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The Closest I've Come

Review

The Closest I've Come

THE CLOSEST I’VE COME by Fred Aceves is a unique book.  I’ve been reading young adult literature for as long as I became a reader and --- I think a lot of people would agree with me here --- most of the time it’s in the female’s point of view.  At this point, I can’t remember the last time I read a book that was in a male’s perspective. 

The male perspective is just an eye grabber. THE CLOSEST I’VE COME follows Marcos Rivas’ search for love. Right from the beginning, we are introduced to an innocent and sweet character in a horrible situation. With an emotionally distant mother, who sits back and watches her boyfriend physically abuse Marcos, and an overwhelming sense of solitude, Marcos is just searching for someone to believe in him. The closest thing he has to that is his group of friends from the same neighborhood, the Maesta.

"If you’re looking for a coming-of-age story...a diverse read...amazing character development and intriguing storytelling, this is for you. If you don’t know what you’re looking for, Fred Aceves does and he does not disappoint."

It was so interesting to read Marcos’ conflicting relation to his “ghetto” neighborhood. While he acquainted himself with those of the same origin as he, he wanted nothing more than to escape that lifestyle. It’s a recurring conflict where he feels the most understood and connected to those who grew up and look the same as he, yet we see him struggle to disassociate himself with the Maesta. At first, Marcos isn’t able to separate where he is from and who he wants to be. Reading from his perspective allowed me to understand his struggle with his identity. Oftentimes it even made sense. Marcos’ struggle is one I heavily identified with, whether it’s because I’m a teenager or because I’m a first generation high-school graduate, the internal conflict with people’s low expectations has never been so heavily highlighted in any book I have ever read. How does someone succeed if it seems as though the world expects them to fail?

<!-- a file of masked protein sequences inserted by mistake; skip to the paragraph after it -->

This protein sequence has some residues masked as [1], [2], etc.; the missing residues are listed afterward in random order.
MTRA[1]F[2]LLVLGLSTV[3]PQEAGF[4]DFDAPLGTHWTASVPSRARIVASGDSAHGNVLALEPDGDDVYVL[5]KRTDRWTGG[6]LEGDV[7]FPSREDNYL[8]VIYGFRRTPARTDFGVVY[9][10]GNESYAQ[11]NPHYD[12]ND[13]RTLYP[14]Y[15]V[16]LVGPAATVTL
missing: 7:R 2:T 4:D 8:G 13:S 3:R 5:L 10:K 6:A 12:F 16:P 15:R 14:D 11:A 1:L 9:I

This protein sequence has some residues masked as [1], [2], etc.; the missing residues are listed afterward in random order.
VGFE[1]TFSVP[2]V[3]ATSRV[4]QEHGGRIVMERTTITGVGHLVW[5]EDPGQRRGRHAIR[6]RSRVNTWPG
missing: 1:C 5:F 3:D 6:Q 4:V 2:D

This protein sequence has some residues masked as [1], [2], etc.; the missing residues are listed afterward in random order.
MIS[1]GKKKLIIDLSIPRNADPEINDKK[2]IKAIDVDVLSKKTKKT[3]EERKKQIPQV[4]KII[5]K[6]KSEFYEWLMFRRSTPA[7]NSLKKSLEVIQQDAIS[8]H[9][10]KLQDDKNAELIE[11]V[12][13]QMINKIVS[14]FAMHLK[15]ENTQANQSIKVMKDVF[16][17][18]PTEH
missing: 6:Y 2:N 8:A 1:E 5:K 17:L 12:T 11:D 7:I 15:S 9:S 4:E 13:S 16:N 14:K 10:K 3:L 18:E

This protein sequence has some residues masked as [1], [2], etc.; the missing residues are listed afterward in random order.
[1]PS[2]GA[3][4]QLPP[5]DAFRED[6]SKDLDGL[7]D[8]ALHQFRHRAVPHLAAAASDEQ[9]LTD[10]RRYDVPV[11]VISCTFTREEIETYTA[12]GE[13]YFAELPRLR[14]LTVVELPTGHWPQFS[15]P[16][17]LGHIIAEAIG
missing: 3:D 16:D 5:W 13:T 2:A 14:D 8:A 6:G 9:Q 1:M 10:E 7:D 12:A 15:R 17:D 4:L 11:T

It’s funny because no matter how open-minded people seem to be, unfortunately, there are still some stereotypes we fall back on --- whether consciously or not. Marcos isn’t a “don’t judge a book by its cover” example, his “cover” being baggy jeans and too big shirts. No, Marcos is a victim of unfortunate stereotypes, it shouldn’t matter where he lives, who he’s associated with, or the type of clothes he wears. Except it does, and he lets other’s perspectives of him affect his self-worth. 

What I found most interesting about Marcos was how insecure he was of himself, yet how humble and honest his actions were. He saw his straight A friend fall into drug dealing and saw him get the things he couldn’t even dream of getting, yet he still attempted to get money through sweeping parking lots. 

Throughout his journey, there was nothing I wanted more than to reach in and yell “hey, I get it! You’re not alone!” Alas, I couldn’t and instead, I got to be immersed in the story of a wonderfully crafted character. If you’re looking for a coming-of-age story, this is for you. If you’re looking for a diverse read, this is for you. If you’re looking for amazing character development and intriguing storytelling, this is for you. If you don’t know what you’re looking for, Fred Aceves does and he does not disappoint.

Reviewed by Sabina Z., Teen Board Member on January 10, 2018

The Closest I've Come
by Fred Aceves